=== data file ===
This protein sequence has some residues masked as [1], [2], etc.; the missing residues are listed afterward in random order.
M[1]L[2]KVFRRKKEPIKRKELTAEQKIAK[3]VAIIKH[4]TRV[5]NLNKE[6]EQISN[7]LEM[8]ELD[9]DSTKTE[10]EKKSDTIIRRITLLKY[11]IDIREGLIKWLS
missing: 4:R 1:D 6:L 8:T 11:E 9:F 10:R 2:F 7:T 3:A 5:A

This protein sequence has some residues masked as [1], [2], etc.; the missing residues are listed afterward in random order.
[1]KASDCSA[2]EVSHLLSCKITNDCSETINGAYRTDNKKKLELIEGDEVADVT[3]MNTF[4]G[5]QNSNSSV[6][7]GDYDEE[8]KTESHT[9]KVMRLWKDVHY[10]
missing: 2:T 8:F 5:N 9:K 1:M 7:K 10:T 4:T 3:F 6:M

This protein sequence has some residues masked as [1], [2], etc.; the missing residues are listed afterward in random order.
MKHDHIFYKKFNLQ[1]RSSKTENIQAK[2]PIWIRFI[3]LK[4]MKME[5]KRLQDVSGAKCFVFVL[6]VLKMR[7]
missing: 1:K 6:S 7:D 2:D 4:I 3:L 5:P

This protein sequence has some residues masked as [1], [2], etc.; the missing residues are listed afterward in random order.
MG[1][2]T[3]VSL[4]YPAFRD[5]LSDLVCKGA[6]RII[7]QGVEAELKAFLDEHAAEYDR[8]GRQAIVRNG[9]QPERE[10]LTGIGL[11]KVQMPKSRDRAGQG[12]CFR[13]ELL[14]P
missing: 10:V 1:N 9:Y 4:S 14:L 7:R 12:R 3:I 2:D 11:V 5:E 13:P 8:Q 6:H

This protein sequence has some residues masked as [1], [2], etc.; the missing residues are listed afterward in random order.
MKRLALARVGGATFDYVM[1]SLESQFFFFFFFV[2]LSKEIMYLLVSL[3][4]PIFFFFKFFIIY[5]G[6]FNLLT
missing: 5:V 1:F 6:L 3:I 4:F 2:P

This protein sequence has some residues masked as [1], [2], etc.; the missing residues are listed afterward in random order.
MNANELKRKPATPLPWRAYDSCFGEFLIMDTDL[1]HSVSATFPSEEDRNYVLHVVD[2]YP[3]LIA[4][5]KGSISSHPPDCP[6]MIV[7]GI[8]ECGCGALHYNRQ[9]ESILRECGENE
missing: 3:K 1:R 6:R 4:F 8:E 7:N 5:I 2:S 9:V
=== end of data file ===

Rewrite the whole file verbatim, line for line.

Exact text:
This protein sequence has some residues masked as [1], [2], etc.; the missing residues are listed afterward in random order.
M[1]L[2]KVFRRKKEPIKRKELTAEQKIAK[3]VAIIKH[4]TRV[5]NLNKE[6]EQISN[7]LEM[8]ELD[9]DSTKTE[10]EKKSDTIIRRITLLKY[11]IDIREGLIKWLS
missing: 4:R 1:D 6:L 8:T 11:E 9:F 10:R 2:F 7:T 3:A 5:A

This protein sequence has some residues masked as [1], [2], etc.; the missing residues are listed afterward in random order.
[1]KASDCSA[2]EVSHLLSCKITNDCSETINGAYRTDNKKKLELIEGDEVADVT[3]MNTF[4]G[5]QNSNSSV[6][7]GDYDEE[8]KTESHT[9]KVMRLWKDVHY[10]
missing: 2:T 8:F 5:N 9:K 1:M 7:K 10:T 4:T 3:F 6:M

This protein sequence has some residues masked as [1], [2], etc.; the missing residues are listed afterward in random order.
MKHDHIFYKKFNLQ[1]RSSKTENIQAK[2]PIWIRFI[3]LK[4]MKME[5]KRLQDVSGAKCFVFVL[6]VLKMR[7]
missing: 1:K 6:S 7:D 2:D 4:I 3:L 5:P

This protein sequence has some residues masked as [1], [2], etc.; the missing residues are listed afterward in random order.
MG[1][2]T[3]VSL[4]YPAFRD[5]LSDLVCKGA[6]RII[7]QGVEAELKAFLDEHAAEYDR[8]GRQAIVRNG[9]QPERE[10]LTGIGL[11]KVQMPKSRDRAGQG[12]CFR[13]ELL[14]P
missing: 10:V 1:N 9:Y 4:S 14:L 7:R 12:R 3:I 2:D 11:V 5:E 13:P 8:Q 6:H

This protein sequence has some residues masked as [1], [2], etc.; the missing residues are listed afterward in random order.
MKRLALARVGGATFDYVM[1]SLESQFFFFFFFV[2]LSKEIMYLLVSL[3][4]PIFFFFKFFIIY[5]G[6]FNLLT
missing: 5:V 1:F 6:L 3:I 4:F 2:P

This protein sequence has some residues masked as [1], [2], etc.; the missing residues are listed afterward in random order.
MNANELKRKPATPLPWRAYDSCFGEFLIMDTDL[1]HSVSATFPSEEDRNYVLHVVD[2]YP[3]LIA[4][5]KGSISSHPPDCP[6]MIV[7]GI[8]ECGCGALHYNRQ[9]ESILRECGENE
missing: 3:K 1:R 6:R 4:F 8:E 7:N 5:I 2:S 9:V